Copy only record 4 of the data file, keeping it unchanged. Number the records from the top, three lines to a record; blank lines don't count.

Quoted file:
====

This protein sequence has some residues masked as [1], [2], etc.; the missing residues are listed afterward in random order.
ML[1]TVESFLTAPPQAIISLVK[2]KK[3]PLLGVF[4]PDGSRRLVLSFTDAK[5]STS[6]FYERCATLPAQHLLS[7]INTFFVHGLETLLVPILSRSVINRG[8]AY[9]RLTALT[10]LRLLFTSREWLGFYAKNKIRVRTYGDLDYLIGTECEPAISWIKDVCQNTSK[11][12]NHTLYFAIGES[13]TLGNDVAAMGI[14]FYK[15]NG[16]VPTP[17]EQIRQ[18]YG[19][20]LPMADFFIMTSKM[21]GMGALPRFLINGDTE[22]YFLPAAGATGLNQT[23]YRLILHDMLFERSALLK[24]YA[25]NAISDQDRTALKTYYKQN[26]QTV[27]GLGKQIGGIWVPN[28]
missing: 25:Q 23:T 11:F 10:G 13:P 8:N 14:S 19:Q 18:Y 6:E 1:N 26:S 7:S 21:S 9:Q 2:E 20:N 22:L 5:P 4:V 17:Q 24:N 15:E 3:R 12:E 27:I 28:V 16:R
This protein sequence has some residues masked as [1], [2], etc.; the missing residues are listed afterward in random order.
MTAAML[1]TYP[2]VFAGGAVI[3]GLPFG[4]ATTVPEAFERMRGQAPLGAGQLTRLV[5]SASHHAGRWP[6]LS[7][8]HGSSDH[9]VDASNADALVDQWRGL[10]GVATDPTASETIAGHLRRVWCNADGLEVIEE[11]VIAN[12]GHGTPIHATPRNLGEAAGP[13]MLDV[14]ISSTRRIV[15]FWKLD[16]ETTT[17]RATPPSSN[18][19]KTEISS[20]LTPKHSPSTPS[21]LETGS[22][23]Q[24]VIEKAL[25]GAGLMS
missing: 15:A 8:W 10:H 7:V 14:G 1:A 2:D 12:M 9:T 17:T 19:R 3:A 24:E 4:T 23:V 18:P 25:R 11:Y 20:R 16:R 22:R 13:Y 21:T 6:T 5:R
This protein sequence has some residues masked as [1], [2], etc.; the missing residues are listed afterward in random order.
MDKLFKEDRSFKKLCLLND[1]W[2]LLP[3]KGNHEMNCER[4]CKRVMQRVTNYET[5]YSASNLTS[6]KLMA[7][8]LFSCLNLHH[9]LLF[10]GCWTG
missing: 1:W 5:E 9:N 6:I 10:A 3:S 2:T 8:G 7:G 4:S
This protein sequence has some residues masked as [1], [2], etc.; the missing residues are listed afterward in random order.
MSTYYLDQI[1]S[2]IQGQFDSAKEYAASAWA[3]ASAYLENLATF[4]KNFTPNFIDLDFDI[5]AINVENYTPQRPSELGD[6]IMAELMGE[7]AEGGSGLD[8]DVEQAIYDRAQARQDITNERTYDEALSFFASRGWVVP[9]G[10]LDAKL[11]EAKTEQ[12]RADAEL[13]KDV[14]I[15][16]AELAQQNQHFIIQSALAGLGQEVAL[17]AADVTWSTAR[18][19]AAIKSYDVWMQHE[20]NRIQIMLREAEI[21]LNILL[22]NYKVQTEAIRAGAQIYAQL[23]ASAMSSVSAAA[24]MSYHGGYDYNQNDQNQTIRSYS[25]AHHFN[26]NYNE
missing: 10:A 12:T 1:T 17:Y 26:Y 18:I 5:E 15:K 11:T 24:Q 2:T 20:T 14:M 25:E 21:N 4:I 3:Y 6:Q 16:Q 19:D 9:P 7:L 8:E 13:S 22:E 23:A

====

This protein sequence has some residues masked as [1], [2], etc.; the missing residues are listed afterward in random order.
MSTYYLDQI[1]S[2]IQGQFDSAKEYAASAWA[3]ASAYLENLATF[4]KNFTPNFIDLDFDI[5]AINVENYTPQRPSELGD[6]IMAELMGE[7]AEGGSGLD[8]DVEQAIYDRAQARQDITNERTYDEALSFFASRGWVVP[9]G[10]LDAKL[11]EAKTEQ[12]RADAEL[13]KDV[14]I[15][16]AELAQQNQHFIIQSALAGLGQEVAL[17]AADVTWSTAR[18][19]AAIKSYDVWMQHE[20]NRIQIMLREAEI[21]LNILL[22]NYKVQTEAIRAGAQIYAQL[23]ASAMSSVSAAA[24]MSYHGGYDYNQNDQNQTIRSYS[25]AHHFN[26]NYNE
missing: 10:A 12:T 1:T 17:Y 26:Y 18:I 5:E 15:K 11:T 24:Q 2:T 20:T 14:M 25:E 21:N 4:I 3:Y 6:Q 16:Q 19:D 9:P 7:L 8:E 13:S 22:E 23:A